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Diana, Goddess of the Hunt for Ancestors!
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Prof. B. Smith HOPKINS
Sarah Maude CHILDS
Husband:  B. Smith HOPKINS
Birth:  1 Sep 1873, Owosso, Shiawassee Co., MI
Death:  27 Aug 1952, Urbana, Champaign Co., IL
Education:  1906, Ph.D., Johns Hopkins University, Baltimore, MD
Occupation:  Professor of Chemistry, University of Illinois at Urbana
Religion:  member, First Congregational Church
Politics:  Independent
Father:  Loren HOPKINS
Mother:  Clara Sibley NORGATE
Marriage:  25 Jun 1901, Barton, Orleans Co., VT
Wife:  Sarah Maude / Maude Sarah CHILDS
Birth:  12 Feb 1874, Lyndonville, Caledonia Co., VT
Occupation:  homemaker
Father:  Harvey S. CHILDS, b. 17 Feb 1845, VT
Mother:  Celia Luella FARLEY, b. 29 Oct 1843, VT
1.  Harvey Childs HOPKINS, b. 19 Apr 1903, Menominee, Menominee Co., MI
2.  B. Smith HOPKINS, Jr., b. 12 Jan 1912, Waukesha, Waukesha Co., WI
Keywords for search engines:  genealogy; USA, US, United States, Illinois, Maryland, Michigan, Wisconsin, Vermont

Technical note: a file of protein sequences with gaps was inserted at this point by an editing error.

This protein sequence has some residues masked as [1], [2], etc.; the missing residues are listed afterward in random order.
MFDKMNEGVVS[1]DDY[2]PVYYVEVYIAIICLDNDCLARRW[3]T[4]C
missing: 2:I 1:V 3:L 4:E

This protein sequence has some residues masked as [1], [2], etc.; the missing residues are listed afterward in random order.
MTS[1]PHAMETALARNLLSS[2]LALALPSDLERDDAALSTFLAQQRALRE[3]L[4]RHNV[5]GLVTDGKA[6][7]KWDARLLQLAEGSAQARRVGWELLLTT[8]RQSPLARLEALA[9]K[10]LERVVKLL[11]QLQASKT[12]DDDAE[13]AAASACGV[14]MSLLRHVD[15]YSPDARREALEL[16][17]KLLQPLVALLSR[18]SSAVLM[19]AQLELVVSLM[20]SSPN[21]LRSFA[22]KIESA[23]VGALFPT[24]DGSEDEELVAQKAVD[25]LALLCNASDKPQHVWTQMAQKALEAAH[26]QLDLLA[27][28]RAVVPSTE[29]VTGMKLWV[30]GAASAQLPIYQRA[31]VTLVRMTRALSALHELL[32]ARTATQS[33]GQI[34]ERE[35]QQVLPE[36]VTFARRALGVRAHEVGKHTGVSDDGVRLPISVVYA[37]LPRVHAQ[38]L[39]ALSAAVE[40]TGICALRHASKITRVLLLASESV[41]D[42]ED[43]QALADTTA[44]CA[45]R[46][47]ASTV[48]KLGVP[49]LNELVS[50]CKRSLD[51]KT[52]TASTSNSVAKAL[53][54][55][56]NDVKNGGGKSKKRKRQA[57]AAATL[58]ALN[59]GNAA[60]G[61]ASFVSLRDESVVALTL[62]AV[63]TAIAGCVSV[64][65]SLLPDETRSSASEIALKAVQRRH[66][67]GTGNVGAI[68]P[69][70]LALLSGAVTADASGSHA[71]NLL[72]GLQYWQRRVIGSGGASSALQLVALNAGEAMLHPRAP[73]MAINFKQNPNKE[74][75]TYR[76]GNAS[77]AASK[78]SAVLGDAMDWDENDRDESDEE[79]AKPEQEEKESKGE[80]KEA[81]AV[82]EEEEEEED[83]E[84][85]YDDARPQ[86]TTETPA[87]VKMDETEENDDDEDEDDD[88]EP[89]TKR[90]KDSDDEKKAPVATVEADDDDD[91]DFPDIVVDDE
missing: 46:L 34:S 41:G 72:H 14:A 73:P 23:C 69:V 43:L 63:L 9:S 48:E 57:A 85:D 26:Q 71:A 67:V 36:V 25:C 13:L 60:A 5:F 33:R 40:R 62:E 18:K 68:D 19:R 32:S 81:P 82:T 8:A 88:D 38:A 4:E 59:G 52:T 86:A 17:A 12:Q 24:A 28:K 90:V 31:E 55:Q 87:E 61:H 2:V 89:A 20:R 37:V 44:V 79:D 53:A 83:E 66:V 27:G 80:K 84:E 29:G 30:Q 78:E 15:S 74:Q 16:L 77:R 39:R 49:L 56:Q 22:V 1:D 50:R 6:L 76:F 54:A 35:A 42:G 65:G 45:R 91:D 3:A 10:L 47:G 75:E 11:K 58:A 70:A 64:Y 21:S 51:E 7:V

1.  Marriage Record:

2.  1880 Census Every-Name-Index/Images (online at Ancestry.com):  B. Smith HOPKINS is living in Owosso, MI, with his parent (q.v.).  Maude S. CHILDS (æ 6, b. VT) is living in Lyndon, Caledonia Co., VT, with her parents, Harvey S. CHILDS (æ 32, b. VT) and his wife, Celia L. (æ 35, b. VT).

3.  1890 Census:  the 1890 Census Population Schedules were destroyed.

4.  1900 Census Every-Name-Index/Images (online at Ancestry.com):  B. Smith HOPKINS is living in Owosso, MI, with his parents (q.v.).  Can't find Maude, and I really looked.

5.  1910 Census Index/Images (online at Ancestry.com, Image #10 of 27):  104 Carroll Street, Waukesha City (Ward 6), Waukesha Co., WI, Roll MT624_1741 (Part 2), p. 198B, SN 5B, SD 2, ED 182, enumerated 19 Apr 1910, official enumeration date 15 Apr 1910 (extracted by Diana Gale Matthiesen):¤
1910:  for an explanation of the column headings, please see What the Numbers in the Federal Census Mean (missing columns contained no data).
1 2 3 4 5 6 7 8 9 10 11 12 13 14 17 18 19 20 21 22 23 24 25 26 28
118 129 Hopkins Smith B Head M W 36 M1 9     MI NY MI Eng teacher College W N 0 Y Y   R H
    _______ Maude C Wife F W 36 M1 9 1 1 VT VT VT Eng None         Y Y      
  _______ Harvey C Son M W  7 S       MI MI VT   None             Y    
    Childs Celia L Mother-in-law F W 66 Wd   1 1 VT VT VT Eng None         Y Y      

6.  1920 Census Index/Images (online at Ancestry.com, Image #10 of 33):  706 West California Street, Urbana City (Ward 4), Urbana Twp., Champaign Co., IL, Roll T625_298 (Book 2), p. 252B, SN 5B, SD 11, ED 49, enumerated 6 Jan 1920, official enumeration date 1 Jan 1920 (extracted by Diana Gale Matthiesen):¤